In a recent article in the New York Times, Joss Wheedon and J.J. Abrams speak out against stereo filmmaking.

While Hollywood rushes dozens of 3-D movies to the screen — nearly 60 are planned in the next two years, including “Saw VII” and “Mars Needs Moms!” — a rebellion among some filmmakers and viewers has been complicating the industry’s jump into the third dimension.

It’s hard to measure the audience resistance — online complaints don’t mean much when crowds are paying the premium 3-D prices. But filmmakers are another matter, and their attitudes may tell whether Hollywood’s 3-D leap is about to hit a wall.

Several influential directors took surprisingly public potshots at the 3-D boom during the recent Comic-Con International pop culture convention in San Diego.

“When you put the glasses on, everything gets dim,” said J. J. Abrams, whose two-dimensional “Star Trek” earned $385 million at the worldwide box office for Paramount Pictures last year.

Joss Whedon, who was onstage with Mr. Abrams, said that as a viewer, “I’m totally into it. I love it.” But Mr. Whedon then said he flatly opposed a plan by Metro-Goldwyn-Mayer to convert “The Cabin in the Woods,” a horror film he produced but that has not yet been released, into 3-D. “What we’re hoping to do,” Mr. Whedon said, “is to be the only horror movie coming out that is not in 3-D.”

By year’s end, there will be more than 5,000 digital screens in the United States, or 12.5 percent of the roughly 40,000 total, easing a traffic jam that has caused 3-D hits like “Clash of the Titans,” from Warner Brothers, to bump into “How to Train Your Dragon,” from DreamWorks Animation, to the disadvantage of both.

Tickets for 3-D films carry a $3 to $5 premium, and industry executives roughly estimate that 3-D pictures average an extra 20 percent at the box office. Home sales for 3-D hits like “Avatar” and “Monsters vs. Aliens” have been strong, showing they can more than hold their own when not in 3-D.

A 3-D movie can be somewhat more costly than a 2-D equivalent because it may require more elaborate cameras and shooting techniques or an additional process in the already lengthy postproduction period for effects-heavy films. But the added costs are a blip when weighed against higher ticket sales.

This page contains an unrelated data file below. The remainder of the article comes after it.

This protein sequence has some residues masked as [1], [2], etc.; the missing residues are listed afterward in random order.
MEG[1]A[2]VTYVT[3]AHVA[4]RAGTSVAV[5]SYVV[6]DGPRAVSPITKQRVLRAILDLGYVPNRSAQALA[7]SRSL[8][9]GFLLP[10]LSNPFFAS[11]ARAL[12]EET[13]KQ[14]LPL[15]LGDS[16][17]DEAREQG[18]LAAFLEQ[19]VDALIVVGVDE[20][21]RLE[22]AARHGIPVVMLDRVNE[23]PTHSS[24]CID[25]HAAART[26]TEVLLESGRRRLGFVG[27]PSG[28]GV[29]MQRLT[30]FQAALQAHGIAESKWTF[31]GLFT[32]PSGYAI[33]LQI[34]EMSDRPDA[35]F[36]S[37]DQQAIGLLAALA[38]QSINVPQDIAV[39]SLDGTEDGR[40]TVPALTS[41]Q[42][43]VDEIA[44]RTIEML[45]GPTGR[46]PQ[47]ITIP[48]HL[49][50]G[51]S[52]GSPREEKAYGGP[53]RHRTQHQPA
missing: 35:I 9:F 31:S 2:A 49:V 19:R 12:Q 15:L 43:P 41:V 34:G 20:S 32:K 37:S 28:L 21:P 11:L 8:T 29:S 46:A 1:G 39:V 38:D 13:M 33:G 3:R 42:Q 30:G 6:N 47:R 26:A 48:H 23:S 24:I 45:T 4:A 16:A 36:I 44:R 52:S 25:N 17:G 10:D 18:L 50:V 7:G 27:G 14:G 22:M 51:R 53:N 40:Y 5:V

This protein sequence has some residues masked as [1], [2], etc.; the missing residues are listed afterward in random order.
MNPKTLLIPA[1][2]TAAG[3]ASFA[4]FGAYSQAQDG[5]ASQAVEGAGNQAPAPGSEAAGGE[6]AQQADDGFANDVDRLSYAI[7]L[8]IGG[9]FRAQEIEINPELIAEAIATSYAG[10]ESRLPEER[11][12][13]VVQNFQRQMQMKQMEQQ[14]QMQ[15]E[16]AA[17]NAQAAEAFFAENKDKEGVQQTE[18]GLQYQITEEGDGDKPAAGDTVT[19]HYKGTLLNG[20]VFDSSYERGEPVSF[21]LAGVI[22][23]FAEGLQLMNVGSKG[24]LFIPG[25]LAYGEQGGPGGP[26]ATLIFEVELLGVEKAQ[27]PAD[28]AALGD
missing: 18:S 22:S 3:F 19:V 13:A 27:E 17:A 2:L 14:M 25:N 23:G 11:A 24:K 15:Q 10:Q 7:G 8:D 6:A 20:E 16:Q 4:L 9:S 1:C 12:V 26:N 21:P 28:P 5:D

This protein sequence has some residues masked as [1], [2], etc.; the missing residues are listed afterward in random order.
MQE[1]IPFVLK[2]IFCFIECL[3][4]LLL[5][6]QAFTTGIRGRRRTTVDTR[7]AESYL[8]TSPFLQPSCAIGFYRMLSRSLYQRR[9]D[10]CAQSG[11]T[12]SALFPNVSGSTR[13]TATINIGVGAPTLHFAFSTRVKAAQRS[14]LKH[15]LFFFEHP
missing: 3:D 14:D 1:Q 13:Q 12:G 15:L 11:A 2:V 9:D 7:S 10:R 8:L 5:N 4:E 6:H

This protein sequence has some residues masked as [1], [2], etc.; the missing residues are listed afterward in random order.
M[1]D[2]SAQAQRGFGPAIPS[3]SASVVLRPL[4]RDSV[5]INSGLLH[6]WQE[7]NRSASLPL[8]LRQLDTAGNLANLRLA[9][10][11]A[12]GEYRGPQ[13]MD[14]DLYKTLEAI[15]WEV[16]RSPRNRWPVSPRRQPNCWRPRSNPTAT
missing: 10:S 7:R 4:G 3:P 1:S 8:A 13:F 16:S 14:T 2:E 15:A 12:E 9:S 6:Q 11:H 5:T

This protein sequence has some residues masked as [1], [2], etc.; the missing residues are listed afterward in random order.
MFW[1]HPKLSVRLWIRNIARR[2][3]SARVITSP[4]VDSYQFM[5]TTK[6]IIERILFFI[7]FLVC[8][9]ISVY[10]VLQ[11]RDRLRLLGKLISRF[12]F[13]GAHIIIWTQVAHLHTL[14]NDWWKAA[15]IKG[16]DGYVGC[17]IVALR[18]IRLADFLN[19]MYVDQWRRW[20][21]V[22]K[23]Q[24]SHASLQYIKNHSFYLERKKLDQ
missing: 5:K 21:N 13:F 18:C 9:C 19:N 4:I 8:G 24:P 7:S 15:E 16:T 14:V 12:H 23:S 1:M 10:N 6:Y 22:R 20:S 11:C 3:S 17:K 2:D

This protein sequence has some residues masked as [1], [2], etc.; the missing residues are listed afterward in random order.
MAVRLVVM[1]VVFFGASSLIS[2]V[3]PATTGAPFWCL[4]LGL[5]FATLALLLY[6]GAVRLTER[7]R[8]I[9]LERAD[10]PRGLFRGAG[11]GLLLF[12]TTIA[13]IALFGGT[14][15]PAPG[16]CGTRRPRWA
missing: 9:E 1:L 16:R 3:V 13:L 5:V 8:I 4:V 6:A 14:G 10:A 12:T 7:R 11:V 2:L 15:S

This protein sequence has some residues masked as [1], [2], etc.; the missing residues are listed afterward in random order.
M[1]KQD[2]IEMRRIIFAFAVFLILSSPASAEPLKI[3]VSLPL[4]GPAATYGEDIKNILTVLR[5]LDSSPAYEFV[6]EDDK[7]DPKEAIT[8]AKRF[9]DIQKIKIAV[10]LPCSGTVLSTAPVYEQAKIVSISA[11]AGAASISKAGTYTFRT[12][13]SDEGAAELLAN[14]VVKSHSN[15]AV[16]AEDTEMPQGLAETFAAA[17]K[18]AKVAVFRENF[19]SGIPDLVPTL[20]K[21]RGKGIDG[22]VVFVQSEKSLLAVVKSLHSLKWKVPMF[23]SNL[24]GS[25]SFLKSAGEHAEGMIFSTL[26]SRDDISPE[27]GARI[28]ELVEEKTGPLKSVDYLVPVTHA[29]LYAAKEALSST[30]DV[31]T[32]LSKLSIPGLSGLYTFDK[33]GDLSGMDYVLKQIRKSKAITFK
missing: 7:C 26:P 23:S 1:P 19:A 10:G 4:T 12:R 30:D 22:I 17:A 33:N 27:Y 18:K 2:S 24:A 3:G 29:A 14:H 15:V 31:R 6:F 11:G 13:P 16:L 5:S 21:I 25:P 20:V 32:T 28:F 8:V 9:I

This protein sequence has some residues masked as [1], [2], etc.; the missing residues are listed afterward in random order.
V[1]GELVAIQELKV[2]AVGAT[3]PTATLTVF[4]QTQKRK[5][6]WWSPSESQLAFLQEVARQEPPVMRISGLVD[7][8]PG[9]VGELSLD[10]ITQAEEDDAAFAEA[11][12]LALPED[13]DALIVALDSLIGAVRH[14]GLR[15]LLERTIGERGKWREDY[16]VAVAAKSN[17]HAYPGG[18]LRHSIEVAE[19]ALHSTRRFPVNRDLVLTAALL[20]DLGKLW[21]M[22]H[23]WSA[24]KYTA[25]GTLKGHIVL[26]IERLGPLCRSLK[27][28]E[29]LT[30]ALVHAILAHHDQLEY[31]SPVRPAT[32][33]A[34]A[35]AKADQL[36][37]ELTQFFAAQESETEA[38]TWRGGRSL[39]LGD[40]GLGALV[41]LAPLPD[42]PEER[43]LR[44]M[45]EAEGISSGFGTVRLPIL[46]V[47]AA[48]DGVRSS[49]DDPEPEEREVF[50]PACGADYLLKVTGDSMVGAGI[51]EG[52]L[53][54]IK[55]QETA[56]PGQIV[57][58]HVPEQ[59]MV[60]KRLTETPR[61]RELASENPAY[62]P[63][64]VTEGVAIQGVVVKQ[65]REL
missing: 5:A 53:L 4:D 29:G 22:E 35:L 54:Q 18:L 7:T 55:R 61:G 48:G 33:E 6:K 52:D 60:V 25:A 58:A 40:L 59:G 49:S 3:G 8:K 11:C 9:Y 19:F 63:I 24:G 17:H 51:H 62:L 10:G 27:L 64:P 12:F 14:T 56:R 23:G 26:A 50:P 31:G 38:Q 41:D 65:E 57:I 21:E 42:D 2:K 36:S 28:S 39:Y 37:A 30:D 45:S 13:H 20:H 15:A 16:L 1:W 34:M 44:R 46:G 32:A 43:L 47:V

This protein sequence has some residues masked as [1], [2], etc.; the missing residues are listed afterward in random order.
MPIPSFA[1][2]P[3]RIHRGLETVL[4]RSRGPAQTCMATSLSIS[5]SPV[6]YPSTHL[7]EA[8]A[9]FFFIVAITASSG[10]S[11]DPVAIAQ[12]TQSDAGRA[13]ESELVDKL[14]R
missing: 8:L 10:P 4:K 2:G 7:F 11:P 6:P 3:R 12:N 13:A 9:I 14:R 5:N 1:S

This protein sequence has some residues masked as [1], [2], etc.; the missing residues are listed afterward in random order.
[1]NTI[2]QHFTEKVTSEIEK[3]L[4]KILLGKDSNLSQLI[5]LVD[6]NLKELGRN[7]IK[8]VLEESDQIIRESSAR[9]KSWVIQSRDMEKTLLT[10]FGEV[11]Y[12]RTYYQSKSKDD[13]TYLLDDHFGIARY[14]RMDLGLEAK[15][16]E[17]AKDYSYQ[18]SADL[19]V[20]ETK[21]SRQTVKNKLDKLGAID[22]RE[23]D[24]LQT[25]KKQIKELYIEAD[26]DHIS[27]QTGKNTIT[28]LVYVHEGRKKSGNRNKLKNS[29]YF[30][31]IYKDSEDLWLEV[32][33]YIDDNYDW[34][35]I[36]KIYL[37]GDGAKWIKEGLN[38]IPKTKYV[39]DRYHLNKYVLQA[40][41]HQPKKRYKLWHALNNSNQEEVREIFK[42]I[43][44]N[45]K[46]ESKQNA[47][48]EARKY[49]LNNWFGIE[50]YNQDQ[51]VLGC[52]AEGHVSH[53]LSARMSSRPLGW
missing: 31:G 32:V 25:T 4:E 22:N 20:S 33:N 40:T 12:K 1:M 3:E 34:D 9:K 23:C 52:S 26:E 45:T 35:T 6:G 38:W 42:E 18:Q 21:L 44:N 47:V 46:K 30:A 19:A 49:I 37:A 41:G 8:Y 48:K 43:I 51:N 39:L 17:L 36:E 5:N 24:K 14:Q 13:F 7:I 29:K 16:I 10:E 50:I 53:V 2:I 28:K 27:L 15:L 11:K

Behind the scenes, however, filmmakers have begun to resist production executives eager for 3-D sales. For reasons both aesthetic and practical, some directors often do not want to convert a film to 3-D or go to the trouble and expense of shooting with 3-D cameras, which are still relatively untested on big movies with complex stunts and locations.

Filmmakers like Mr. Whedon and Mr. Abrams argue that 3-D technology does little to enhance a cinematic story, while adding a lot of bother. “It hasn’t changed anything, except it’s going to make it harder to shoot,” Mr. Whedon said at Comic-Con.

The crowds cheered, as they had in an earlier Comic-Con briefing by Chris Pirrotta and other staff members of the fan site, who assured 300 listeners that a pair of planned “Hobbit” films will not be in 3-D, based on the site’s extensive reporting.

“Out of 450 people surveyed, 450 don’t want 3D for ‘The Hobbit,’ ” a later post on the Web site said.

But in Hollywood, an executive briefed on the matter — who spoke on the condition of anonymity because of the delicate negotiations surrounding a plan to have Peter Jackson direct the “Hobbit” films — said the dimensional status of the movie remained unresolved.

Asked by phone recently whether die-hard fans would tolerate a 3-D Middle Earth, Mr. Pirrotta said, “I do believe so, as long as there was the standard version as well.”

In his own family, he said, the funny glasses can be a deal-breaker.

“My wife can’t stand 3-D.”

Can 3D Bring This Generation Together?

I recently watched the Step Up 3D Trailer on line and was struck how dance may be best suited towards 3D photography. The subjects are moving yet can be photographed at close range.  The moves (unlike sports) are rehearsed.

Now it will be awhile before we can actually post something that plays back in 3D but in the short term we just need to use our imagination.  Isn’t that what using a 2D plane to create a 3D image is all about?